This week saw the release of “Kingdom Hearts III” (KH3), the latest installment in the Kingdom Hearts series, developed by Square Enix and Disney. Many fans, such as myself, have been waiting a long time—14 years to be exact—for the game which is the next installment in the main series of Kingdom Hearts.
While the franchise spawned several side games such as “Dream Drop Distance”, “Birth by Sleep” and “Re:Coded” during the gap, many have been waiting for the main game. “KHIII” released on Jan. 25 in Japan, and worldwide on Jan. 29.
I was one of the thousands in line to pick up my copy of the game as soon as retailers released it. Over a period of about two days, I logged around 12-15 hours of gameplay and am roughly 40% through the story. During this time, I’ve come to appreciate many aspects of the game, and have come to terms with its shortcomings.
“KHIII” is one of the most beautiful games I have ever seen. Every part of the game is rendered masterfully, from the perfectly animated cutscenes, to the space travel between worlds, to the work in each world. Despite the immense variety of the various Disney and Pixar worlds available to visit, each one has been done justice. From the exploration of The Kingdom of Corona (“Tangled”), to saving citizens in Thebes (“Hercules”), to hanging out with Mike, Sully and Boo (“Monsters Inc.”), everyone and everything has been animated beyond expectation.
Previously to create items, players had to journey back to the main base world (Traverse Town, Hollow Bastion). Now players can create items at any Moogle shop they visit, with the new items automatically deposited and shared between shops.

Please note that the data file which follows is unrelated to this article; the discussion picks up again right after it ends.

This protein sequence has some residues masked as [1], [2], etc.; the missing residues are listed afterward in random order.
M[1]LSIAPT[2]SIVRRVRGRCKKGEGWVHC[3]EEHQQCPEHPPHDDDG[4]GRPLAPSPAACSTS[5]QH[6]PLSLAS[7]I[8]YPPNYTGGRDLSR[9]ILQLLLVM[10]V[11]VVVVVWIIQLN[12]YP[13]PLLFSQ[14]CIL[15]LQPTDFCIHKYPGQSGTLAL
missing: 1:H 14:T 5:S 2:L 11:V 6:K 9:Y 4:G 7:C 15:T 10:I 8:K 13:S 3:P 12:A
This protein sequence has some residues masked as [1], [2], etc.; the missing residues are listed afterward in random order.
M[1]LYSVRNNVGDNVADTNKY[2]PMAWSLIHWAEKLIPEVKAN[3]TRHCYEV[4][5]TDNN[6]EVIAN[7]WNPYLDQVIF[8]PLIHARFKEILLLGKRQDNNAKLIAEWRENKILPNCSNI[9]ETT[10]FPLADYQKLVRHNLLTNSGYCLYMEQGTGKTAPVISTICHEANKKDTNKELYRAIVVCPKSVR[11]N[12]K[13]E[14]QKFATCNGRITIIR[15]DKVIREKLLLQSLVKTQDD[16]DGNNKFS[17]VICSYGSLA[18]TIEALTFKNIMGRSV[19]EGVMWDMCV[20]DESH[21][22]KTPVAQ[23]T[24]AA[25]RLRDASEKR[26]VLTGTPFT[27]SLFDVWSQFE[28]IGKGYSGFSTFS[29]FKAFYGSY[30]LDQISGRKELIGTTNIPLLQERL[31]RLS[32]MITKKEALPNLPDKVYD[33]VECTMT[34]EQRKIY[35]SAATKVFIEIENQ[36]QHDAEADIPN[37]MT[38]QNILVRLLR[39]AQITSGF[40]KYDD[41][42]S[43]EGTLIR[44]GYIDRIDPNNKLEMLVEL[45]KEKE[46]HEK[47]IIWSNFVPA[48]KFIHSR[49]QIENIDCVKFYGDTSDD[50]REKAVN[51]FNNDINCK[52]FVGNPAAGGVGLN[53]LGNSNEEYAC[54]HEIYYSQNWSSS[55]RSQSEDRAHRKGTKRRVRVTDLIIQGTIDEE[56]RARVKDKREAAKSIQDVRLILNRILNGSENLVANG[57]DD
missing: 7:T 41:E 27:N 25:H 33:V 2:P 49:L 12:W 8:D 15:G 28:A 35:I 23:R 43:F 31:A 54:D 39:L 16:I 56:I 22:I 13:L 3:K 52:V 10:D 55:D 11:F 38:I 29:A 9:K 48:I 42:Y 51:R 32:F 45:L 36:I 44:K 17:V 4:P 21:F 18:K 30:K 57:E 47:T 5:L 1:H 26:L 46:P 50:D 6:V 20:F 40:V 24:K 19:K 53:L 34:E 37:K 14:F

“Kingdom Hearts” is a straightforward game where the player travels between worlds, beating each world in turn, and repeating the process until the game’s completion. The cutscenes in previous games in the franchise could sometimes drag on, but with “KHIII” this isn’t an issue, as each cutscene is extremely well done and immersive. In addition, the fresh feel of each world and gameplay mechanics keep the feel of the game fresh from start to finish. From running around in “Toy Story” to fighting naval battles in “Pirates of the Caribbean”, you will always be entertained
Each world is relatively long, with the starter world taking about an hour on the hardest difficulty setting, and each one after taking around 2 hours with exploration. Along with all the side quests, such as finding constellations, emblems, and making food in “Ratatouille”, the game will definitely keep you sitting in front of your monitor for hours.
DONALD IS FINALLY USEFUL! A running gag in the series is that Donald Duck (the wizard in the party) is mostly useless because he won’t heal you when you’re about to die and dies quickly. However, Square Enix beefed up our favorite duck with better combat AI and he now comes in very handy at times. As well as the new fighting mechanics, players have an array of weapons, from magic to different keyblades. Additionally, Square Enix brought back both form changes from “Kingdom hearts II” as well as links from “Birth by Sleep”.